Big events like trade shows, conferences, and seminars are intimidating at first for many different reasons. After all, hundreds, if not thousands, of people could be listening to what you have say, meaning your audience could come from different industries across the globe just to hear your insights.
However, the opportunities you could gain from a public speaking event far outweigh the risks involved. If you’re going to present and showcase your brand to a multitude of participants, you might need more than a small screen or a projection. You’ll be needing a big screen so that large audiences can see your visuals from across a huge venue.
As discussed in a previous post, crossing the projector’s beam is one of the biggest no-nos in presentations. It can block your audience’s view of your own deck, distracting them in the process. However, if you are using a large screen behind you instead, you won’t have to avoid projections to your front, freeing you up for more nonverbal communication.
So how do we maximize slide presentations with a large screen?
Presenting with Large Screens
Reading off projected slides is a normal experience for a smaller audience, but big events might push you towards huge screens because you have several more eyes on you. Sometimes the venue will be so large that people might not even see you since they are seated so far from where you’ll be standing. What should you do in cases like this? It might sound like you shouldn’t do anything different, but you need to utilize the space much more wisely this time around.
Here are three things to consider when presenting in front of a large crowd:
1. Having the Right Positioning
Speaking in a large venue with hundreds of people is no joke. That’s why you often have to mind where you stand to avoid obstructing anyone’s view. However, if you’re working with large screens—like LED screens—ignoring this rule can sometimes be forgivable because of the difference between a projected screen and an LED screen.
Since the light comes from the screen, rather than being projected onto the screen, you can walk across the screen with less distraction. You’ll simply block small parts of the screen, which is better than having facts and figures covering your entire body. With nothing being projected on you, you won’t look like a hiding chameleon, even at center stage, giving you more leeway to engage and interact with your audience.
2. Maximizing Your Equipment
If you won’t be playing videos onscreen, having even a simple visual aid is necessary for retaining attention. After all, audio-visual presentations improve your chances of reaching out to your potential clients. At their best, you can engage and persuade them with what you can offer.
Large venues where cameras are placed in different locations can even enable people to watch you from different angles. That might mean they would be looking at the screens rather than on you, especially if you look too tiny from their vantage point. Take advantage of the extra exposure by maximizing body movements to draw audiences’ attention to you. Getting the best out of your available tools equally brings the best out of how you communicate your message.
3. Handling Your Fear
Presenting to a huge crowd may be overwhelming, but doing it with a gigantic LED screen behind you presents extra challenges. For instance, the smallest errors that usually go unnoticed on a normal-sized screen could get blown up and more obvious for people to see on a large screen. These kinds of mistakes could include a typo or even an element in your presentation that was nudged a few pixels off from its intended position. Despite this possibility, don’t let the extra pressure scare you away from making a good impression.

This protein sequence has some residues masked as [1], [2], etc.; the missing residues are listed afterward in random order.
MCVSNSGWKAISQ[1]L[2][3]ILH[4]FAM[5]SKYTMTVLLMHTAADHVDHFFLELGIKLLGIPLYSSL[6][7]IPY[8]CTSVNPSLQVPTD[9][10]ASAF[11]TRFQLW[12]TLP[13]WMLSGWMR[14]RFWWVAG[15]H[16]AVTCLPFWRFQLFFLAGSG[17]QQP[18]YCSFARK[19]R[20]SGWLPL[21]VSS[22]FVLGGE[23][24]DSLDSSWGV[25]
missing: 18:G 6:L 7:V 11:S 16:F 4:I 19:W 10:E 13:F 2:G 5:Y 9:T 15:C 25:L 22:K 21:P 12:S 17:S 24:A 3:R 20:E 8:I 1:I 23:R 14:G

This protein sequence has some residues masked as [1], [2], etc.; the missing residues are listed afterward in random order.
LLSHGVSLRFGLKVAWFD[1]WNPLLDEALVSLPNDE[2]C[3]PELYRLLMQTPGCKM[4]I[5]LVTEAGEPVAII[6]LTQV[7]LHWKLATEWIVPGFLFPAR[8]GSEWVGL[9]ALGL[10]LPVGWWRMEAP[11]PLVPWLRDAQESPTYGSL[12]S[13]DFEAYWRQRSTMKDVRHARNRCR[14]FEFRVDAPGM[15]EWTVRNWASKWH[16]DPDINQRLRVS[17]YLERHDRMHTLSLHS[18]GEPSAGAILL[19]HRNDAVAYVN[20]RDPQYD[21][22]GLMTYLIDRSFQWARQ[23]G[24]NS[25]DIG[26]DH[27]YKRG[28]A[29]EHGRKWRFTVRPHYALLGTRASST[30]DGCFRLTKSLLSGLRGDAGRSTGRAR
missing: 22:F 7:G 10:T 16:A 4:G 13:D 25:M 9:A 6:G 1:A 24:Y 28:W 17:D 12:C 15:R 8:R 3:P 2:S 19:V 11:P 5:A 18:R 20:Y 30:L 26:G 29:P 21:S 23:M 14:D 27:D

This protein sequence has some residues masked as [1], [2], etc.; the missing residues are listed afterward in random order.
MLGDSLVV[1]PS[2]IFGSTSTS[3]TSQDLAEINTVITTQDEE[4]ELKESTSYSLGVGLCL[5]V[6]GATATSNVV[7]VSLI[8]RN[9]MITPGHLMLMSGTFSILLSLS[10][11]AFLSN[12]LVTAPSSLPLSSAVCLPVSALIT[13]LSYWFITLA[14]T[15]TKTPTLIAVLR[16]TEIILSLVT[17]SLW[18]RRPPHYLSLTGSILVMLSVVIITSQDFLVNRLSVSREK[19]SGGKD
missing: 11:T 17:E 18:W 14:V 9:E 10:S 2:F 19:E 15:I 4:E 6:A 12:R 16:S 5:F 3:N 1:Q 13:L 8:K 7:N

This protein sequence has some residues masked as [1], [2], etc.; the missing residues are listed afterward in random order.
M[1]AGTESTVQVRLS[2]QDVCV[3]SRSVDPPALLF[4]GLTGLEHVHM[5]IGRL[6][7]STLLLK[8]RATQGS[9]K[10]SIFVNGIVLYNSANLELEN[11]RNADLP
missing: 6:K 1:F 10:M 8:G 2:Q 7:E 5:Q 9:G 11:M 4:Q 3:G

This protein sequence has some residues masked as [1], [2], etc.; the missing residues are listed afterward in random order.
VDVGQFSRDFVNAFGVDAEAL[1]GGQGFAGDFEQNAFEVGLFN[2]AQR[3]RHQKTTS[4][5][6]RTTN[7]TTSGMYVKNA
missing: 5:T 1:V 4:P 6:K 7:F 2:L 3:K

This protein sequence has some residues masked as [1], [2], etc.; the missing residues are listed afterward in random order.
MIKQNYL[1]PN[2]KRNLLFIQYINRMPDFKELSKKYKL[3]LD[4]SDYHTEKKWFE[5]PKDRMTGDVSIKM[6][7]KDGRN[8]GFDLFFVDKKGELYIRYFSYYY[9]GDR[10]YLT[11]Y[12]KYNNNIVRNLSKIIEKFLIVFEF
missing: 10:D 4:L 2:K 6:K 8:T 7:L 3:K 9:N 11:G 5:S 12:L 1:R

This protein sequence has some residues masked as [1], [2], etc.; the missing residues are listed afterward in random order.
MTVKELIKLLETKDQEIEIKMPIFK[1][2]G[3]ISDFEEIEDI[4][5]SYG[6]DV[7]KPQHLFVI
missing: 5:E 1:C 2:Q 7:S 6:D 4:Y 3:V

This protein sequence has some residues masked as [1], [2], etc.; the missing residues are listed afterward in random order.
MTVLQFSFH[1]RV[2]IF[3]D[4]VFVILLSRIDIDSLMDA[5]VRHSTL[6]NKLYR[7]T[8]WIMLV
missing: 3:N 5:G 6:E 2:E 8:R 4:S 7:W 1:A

What is the best way to overcome this extra anxiety? Push fear aside with preparation and use large screens to your advantage. Double check your slides before you present to reduce tension and to assure yourself that your deck is error-free. With enough confidence, you can freely impart your message while boosting your credibility and professionalism. A calm and measured performance tells people that you’re knowledgeable and prepared, and in case you do miss a tiny error in your deck, your confidence can help make up for it, putting people’s focus on you rather than on any unpolished bits of your presentation.
Go Big or Go Bigger
If you’ve found yourself about to present in a place with screens much larger than those that you’re used to, don’t be discouraged. Instead, think of it as a huge opportunity whenever you find yourself in a large venue. Make your pitch work with the proper positioning, effective use of equipment, and a poised performance. Here are a few reminders on how to maximize the use of large screens for your next pitch:
First, avoid disappointing your audience with a lack of preparedness. Try not to let your audience catch on if you are feeling overwhelmed by the vastness of the screen you’ve been equipped with. Even if you may feel small onstage, with a sea of eyes watching your every move, don’t forget to focus on your speech to ground yourself back to reality. A big screen is indeed overwhelming, but conquering your anxiety helps you present with credibility. That’s why you should always rehearse and double check your slides to control your nerves and feel comfortable with your visuals.
A large screen doesn’t just showcase a well-designed deck, but it also convinces a greater number of viewers with more ease and impact. In addition, participating in huge events involves time, effort, and motivation. Don’t waste that chance to attract more clients while maximizing the large screen.
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“Presenting to Large Groups and Conferences.” Skills You Need. n.d. www.skillsyouneed.com/present/presenting-to-large-groups.html